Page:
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St. Lawrence first fielded a varsity hockey team during the 1925-26 season. The team played three games in its inaugural season with the first game taking place February 13, 1926, against nearby rival Clarkson. It was an away game at Potsdam and the Clarkson team defeated the Saints 1-0 on home ice. St. Lawrence fared better in the second game when the Saints defeated Massena American Legion by a score of 2-1. The third and final game of the short season was against Clarkson once again – this time on home ice. The result was similar to that first game in that Clarkson won by one goal with a final score of 2-1. The 1926 St. Lawrence Gridiron Yearbook stated it was a one goal game. However, there are other records of this game that state it was 3-1. Either way, Clarkson won the second meeting.

St. Lawrence was victorious on the ice once during the season, but the contest is considered an exhibition in the college history books as it took place against a non-collegiate team. St. Lawrence may not have achieved an official collegiate win in that first season, but it achieved two very important milestones. The first is that it saw the beginning of a hockey program that is currently approaching nearly 100 years of existence. The second is that the very first game in program history kicked off a long-standing rivalry that continues to this day.

The rivalry between St. Lawrence and Clarkson is nicknamed the Route 11 Rivalry as the schools are separated by just 10 miles. The two teams will renew the rivalry this weekend in a home-and-home series. St. Lawrence and Clarkson have played one another 218 times prior to this weekend.

Photo Credit: 1926 Gridiron Yearbook

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The Denver and Colorado College hockey programs debuted the Gold Pan trophy in 1994. It’s awarded every season to the team that wins the most head-to-head regular season games between these two teams. The creation of the formal trophy certainly wasn’t the beginning of this in-state rivalry. In actuality, it began four decades earlier when the two teams met on the ice for the first time January 6, 1950. It was just the fifth game in program history for Denver while the Tigers were playing in the program’s 12th year of existence.

The featured photo was taken at some point between 1953 and 1959 at the old University of Denver Arena. The home team is wearing the dark crimson sweaters while the visitors are sporting the white sweaters with Tigers written diagonally down the front. In the head-to-head games played between the two teams throughout this time frame, the Pioneers won 20 games compared to the Tigers’ 13.

The battle for the Gold Pan trophy resumes this weekend where Denver will look to retain the trophy for the fourth-straight year. The home-and-home series this weekend will be a little special this time around in that Friday’s home game for Denver will be played at Ball Arena – home of the Colorado Avalanche. Saturday’s game will take place at Ed Robson Arena on the Colorado College campus. This is the second season the Tigers have played in the new arena.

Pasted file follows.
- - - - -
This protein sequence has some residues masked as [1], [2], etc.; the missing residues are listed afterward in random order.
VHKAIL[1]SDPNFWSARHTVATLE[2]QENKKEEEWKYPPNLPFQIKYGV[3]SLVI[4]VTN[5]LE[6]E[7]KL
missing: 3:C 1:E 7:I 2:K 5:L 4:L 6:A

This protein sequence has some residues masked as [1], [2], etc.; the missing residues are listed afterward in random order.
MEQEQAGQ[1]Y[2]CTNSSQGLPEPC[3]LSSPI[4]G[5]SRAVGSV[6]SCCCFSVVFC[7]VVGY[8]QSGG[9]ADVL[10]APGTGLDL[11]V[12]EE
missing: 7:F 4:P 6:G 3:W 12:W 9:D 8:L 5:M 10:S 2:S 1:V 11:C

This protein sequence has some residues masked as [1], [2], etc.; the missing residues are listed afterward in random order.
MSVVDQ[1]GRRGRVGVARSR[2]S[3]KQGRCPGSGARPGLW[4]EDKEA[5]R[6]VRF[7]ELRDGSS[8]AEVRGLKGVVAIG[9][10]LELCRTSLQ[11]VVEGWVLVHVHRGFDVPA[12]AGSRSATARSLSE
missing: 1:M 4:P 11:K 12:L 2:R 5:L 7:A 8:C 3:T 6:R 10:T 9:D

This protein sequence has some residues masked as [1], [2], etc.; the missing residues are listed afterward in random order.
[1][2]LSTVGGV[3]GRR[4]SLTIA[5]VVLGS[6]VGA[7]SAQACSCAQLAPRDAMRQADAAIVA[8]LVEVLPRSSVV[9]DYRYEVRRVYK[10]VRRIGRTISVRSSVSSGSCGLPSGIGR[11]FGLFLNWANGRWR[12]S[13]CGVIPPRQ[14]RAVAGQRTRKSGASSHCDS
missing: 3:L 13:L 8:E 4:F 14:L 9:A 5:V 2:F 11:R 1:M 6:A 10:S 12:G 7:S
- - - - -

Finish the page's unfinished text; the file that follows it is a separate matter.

Photo Credit: Digital Collections at DU

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The 50th annual Great Lakes Invitational tournament took place at Joe Louis Arena in Detroit in 2014. The participating teams in this event were Michigan, Michigan State, Ferris State and Michigan Tech. The Wolverines and Huskies faced off in the first game of the tournament with Michigan upsetting the Huskies 2-1 despite being outshot 41-21.

The second game of the tournament kicked off that same night. It was the third game of the season between the Spartans and Bulldogs after the teams split a series just two months earlier. There was no scoring in the first frame yet both teams saw plenty of time in the penalty box. Six penalties were awarded in the period with each team receiving two roughing calls. Brent Darnell started off the scoring for the Spartans with a goal early in the second period. The rest of the game went scoreless until Thomas Ebbing scored an empty netter to seal the game for Michigan State.

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Old foes Michigan and Michigan State met in the championship game the next night. The game took place after the Huskies defeated the Bulldogs in the consolation game. Andrew Copp scored for the Wolverines in the first period of the nightcap to jump out to a 1-0 lead. Zach Hyman added to the lead in the second period. Michigan State sophomore Rhett Holland cut the lead in half in the third but it wasn’t enough as the Wolverines claimed the 2014 Great Lakes Invitational tournament title. It was the team’s sixth win in a row at Joe Louis Arena and the Wolverines improved their record in the tournament’s championship games to 8-5.

The 2022 Great Lakes Invitational begins this week and will take place at Van Andel Arena in Grand Rapids, Michigan. This is the first time the arena and city has hosted the holiday tournament. Ferris State will take on Michigan State in the second game of the tournament. This will be the third time Ferris State has participated in the tournament and the Bulldogs are looking for the first tournament win. Both of these teams also faced one another in the 2019 Great Lakes Invitational Tournament. The Spartans are 49-39-4 all time during the tournament and will be looking to capture the first tournament title since 2009.